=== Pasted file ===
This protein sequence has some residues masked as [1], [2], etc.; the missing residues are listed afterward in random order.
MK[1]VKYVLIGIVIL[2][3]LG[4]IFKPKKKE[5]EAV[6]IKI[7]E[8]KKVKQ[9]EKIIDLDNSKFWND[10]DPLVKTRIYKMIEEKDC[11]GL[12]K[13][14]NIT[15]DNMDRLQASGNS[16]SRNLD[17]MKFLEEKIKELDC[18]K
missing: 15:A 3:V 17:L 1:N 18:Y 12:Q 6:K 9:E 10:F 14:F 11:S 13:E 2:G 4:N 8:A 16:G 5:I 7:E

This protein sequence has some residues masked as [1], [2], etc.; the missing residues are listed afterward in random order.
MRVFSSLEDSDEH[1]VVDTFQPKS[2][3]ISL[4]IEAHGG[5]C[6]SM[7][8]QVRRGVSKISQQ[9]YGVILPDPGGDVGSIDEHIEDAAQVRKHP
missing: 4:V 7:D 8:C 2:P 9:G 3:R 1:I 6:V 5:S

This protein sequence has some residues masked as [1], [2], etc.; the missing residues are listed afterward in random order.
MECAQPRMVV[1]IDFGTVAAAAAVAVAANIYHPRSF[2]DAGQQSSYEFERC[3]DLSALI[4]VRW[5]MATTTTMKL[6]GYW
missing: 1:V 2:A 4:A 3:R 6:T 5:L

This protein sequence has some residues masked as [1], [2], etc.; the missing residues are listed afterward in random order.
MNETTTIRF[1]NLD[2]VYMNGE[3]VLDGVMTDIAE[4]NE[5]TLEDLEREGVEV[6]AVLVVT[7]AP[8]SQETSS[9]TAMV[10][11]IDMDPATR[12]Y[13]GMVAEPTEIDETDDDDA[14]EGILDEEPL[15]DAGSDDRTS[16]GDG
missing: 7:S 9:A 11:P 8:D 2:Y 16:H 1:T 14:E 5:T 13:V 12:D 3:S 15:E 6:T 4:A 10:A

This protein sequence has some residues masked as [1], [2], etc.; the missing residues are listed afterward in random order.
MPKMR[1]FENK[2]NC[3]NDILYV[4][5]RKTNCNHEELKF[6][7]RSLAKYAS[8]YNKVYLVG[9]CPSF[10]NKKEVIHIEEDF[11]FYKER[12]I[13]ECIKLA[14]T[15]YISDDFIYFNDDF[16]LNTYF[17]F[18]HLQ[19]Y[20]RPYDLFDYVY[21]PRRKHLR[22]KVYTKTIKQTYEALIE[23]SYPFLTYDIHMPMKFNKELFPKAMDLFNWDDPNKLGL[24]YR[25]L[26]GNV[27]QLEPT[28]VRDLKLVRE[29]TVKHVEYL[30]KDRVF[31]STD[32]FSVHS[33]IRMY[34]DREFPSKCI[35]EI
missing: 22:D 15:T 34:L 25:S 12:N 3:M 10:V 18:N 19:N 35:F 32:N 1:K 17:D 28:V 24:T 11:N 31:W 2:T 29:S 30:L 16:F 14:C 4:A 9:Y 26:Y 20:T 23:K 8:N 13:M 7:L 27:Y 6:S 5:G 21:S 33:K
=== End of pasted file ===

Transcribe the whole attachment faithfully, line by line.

This protein sequence has some residues masked as [1], [2], etc.; the missing residues are listed afterward in random order.
MK[1]VKYVLIGIVIL[2][3]LG[4]IFKPKKKE[5]EAV[6]IKI[7]E[8]KKVKQ[9]EKIIDLDNSKFWND[10]DPLVKTRIYKMIEEKDC[11]GL[12]K[13][14]NIT[15]DNMDRLQASGNS[16]SRNLD[17]MKFLEEKIKELDC[18]K
missing: 15:A 3:V 17:L 1:N 18:Y 12:Q 6:K 9:E 10:F 14:F 11:S 13:E 2:G 4:N 8:A 16:G 5:I 7:E

This protein sequence has some residues masked as [1], [2], etc.; the missing residues are listed afterward in random order.
MRVFSSLEDSDEH[1]VVDTFQPKS[2][3]ISL[4]IEAHGG[5]C[6]SM[7][8]QVRRGVSKISQQ[9]YGVILPDPGGDVGSIDEHIEDAAQVRKHP
missing: 4:V 7:D 8:C 2:P 9:G 3:R 1:I 6:V 5:S

This protein sequence has some residues masked as [1], [2], etc.; the missing residues are listed afterward in random order.
MECAQPRMVV[1]IDFGTVAAAAAVAVAANIYHPRSF[2]DAGQQSSYEFERC[3]DLSALI[4]VRW[5]MATTTTMKL[6]GYW
missing: 1:V 2:A 4:A 3:R 6:T 5:L

This protein sequence has some residues masked as [1], [2], etc.; the missing residues are listed afterward in random order.
MNETTTIRF[1]NLD[2]VYMNGE[3]VLDGVMTDIAE[4]NE[5]TLEDLEREGVEV[6]AVLVVT[7]AP[8]SQETSS[9]TAMV[10][11]IDMDPATR[12]Y[13]GMVAEPTEIDETDDDDA[14]EGILDEEPL[15]DAGSDDRTS[16]GDG
missing: 7:S 9:A 11:P 8:D 2:Y 16:H 1:T 14:E 5:T 13:V 12:D 3:S 15:E 6:T 4:A 10:A

This protein sequence has some residues masked as [1], [2], etc.; the missing residues are listed afterward in random order.
MPKMR[1]FENK[2]NC[3]NDILYV[4][5]RKTNCNHEELKF[6][7]RSLAKYAS[8]YNKVYLVG[9]CPSF[10]NKKEVIHIEEDF[11]FYKER[12]I[13]ECIKLA[14]T[15]YISDDFIYFNDDF[16]LNTYF[17]F[18]HLQ[19]Y[20]RPYDLFDYVY[21]PRRKHLR[22]KVYTKTIKQTYEALIE[23]SYPFLTYDIHMPMKFNKELFPKAMDLFNWDDPNKLGL[24]YR[25]L[26]GNV[27]QLEPT[28]VRDLKLVRE[29]TVKHVEYL[30]KDRVF[31]STD[32]FSVHS[33]IRMY[34]DREFPSKCI[35]EI
missing: 22:D 15:T 34:L 25:S 12:N 3:M 10:V 18:N 19:N 35:F 32:N 1:K 17:D 28:V 24:T 11:N 31:W 2:T 29:S 30:L 16:F 14:C 4:A 9:Y 26:Y 20:T 23:K 8:N 13:M 7:L 27:Y 6:S 5:G 21:S 33:K